“I don’t think it’s a change in people’s preferences. I think it’s all economics,” McAlinden said. “It might last if the economics stay the same. But if they improve, I think people will come back to driving more. ... Give a person a good job 25 miles away and they’ll be at the dealership the next morning.”
The decline in driving has important public policy implications. Among the potential benefits are less pollution, less dependence on foreign oil, reduced greenhouse gas emissions and fewer fatalities and injuries. But less driving also means less federal and state gas tax revenues, further reducing funds already in short supply for both highway and transit improvements. On the other hand, less driving may also mean less traffic congestion, although the impact on congestion may vary regionally.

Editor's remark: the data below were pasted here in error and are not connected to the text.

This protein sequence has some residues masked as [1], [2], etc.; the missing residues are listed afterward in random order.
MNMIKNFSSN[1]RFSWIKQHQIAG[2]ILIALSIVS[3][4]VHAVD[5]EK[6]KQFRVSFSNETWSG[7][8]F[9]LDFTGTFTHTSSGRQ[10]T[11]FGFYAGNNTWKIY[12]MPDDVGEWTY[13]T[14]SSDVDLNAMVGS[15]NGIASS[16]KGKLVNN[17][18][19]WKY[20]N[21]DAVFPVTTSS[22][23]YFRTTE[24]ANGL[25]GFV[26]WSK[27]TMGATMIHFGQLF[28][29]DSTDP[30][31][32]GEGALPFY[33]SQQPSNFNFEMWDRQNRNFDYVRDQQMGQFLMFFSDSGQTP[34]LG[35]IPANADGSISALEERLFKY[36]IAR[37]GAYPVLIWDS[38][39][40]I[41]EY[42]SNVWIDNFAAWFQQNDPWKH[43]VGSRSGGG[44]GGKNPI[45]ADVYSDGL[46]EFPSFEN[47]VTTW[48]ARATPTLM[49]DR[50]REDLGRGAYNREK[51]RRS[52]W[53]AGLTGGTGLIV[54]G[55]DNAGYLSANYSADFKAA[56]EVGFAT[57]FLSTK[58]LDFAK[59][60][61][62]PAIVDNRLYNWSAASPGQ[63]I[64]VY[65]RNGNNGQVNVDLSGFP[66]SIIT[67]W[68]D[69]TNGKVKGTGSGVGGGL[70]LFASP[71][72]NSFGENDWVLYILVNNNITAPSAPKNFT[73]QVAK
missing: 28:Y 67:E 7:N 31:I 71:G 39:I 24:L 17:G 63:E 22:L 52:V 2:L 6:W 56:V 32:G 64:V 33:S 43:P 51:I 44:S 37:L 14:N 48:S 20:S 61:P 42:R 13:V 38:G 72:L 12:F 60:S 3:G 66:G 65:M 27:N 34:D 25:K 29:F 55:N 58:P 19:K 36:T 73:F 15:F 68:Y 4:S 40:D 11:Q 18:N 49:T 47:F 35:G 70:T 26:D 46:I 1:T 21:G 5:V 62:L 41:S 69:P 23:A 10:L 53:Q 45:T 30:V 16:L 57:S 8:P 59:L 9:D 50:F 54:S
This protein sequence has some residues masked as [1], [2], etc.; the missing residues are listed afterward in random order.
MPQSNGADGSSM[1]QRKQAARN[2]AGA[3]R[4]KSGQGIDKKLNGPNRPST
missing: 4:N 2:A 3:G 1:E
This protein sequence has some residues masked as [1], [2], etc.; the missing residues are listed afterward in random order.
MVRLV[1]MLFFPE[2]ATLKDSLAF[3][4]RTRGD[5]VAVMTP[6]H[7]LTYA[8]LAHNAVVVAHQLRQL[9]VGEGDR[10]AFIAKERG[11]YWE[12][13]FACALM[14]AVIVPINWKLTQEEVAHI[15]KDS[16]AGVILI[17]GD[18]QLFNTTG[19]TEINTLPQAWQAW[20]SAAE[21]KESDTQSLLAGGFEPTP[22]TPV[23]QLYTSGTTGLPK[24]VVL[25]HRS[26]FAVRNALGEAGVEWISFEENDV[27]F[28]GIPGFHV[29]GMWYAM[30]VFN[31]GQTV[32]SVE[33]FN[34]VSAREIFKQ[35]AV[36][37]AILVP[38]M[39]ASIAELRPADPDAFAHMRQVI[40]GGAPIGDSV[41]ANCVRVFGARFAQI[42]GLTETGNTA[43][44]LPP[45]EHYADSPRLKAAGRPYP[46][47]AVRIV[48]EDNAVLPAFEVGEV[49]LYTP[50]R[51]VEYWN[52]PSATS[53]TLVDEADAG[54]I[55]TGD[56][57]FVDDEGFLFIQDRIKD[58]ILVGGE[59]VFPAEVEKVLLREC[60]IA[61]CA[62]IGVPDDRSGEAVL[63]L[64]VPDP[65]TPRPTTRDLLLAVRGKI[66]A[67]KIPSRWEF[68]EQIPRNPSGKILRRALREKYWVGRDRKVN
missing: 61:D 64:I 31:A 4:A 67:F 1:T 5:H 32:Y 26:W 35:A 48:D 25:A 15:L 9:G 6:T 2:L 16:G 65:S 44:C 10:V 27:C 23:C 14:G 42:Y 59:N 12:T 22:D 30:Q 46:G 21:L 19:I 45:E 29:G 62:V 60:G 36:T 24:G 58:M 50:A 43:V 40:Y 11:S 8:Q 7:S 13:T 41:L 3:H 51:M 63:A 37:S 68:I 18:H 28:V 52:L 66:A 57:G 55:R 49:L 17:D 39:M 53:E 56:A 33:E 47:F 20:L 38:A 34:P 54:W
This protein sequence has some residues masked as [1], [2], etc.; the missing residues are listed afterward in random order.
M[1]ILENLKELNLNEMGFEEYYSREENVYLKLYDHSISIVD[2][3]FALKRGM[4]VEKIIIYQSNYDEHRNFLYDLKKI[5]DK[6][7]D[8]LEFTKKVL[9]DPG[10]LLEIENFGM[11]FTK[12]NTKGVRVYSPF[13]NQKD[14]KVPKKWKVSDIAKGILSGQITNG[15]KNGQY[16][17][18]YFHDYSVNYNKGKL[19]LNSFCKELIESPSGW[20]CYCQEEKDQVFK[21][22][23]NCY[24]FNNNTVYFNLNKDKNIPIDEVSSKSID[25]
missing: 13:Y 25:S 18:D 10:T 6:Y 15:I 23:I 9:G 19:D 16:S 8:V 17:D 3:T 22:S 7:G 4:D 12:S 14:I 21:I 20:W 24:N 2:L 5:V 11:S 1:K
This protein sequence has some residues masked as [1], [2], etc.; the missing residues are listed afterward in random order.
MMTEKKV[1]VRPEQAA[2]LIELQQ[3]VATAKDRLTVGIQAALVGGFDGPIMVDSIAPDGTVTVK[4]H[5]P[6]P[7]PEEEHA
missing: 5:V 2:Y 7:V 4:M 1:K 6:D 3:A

Phineas Baxandall, senior analyst for the liberal U.S. Public Interest Research Group, says driving declines mean transportation dollars could be put to other uses.
“You just don’t want to spend money you don’t have for highways you don’t need,” he said.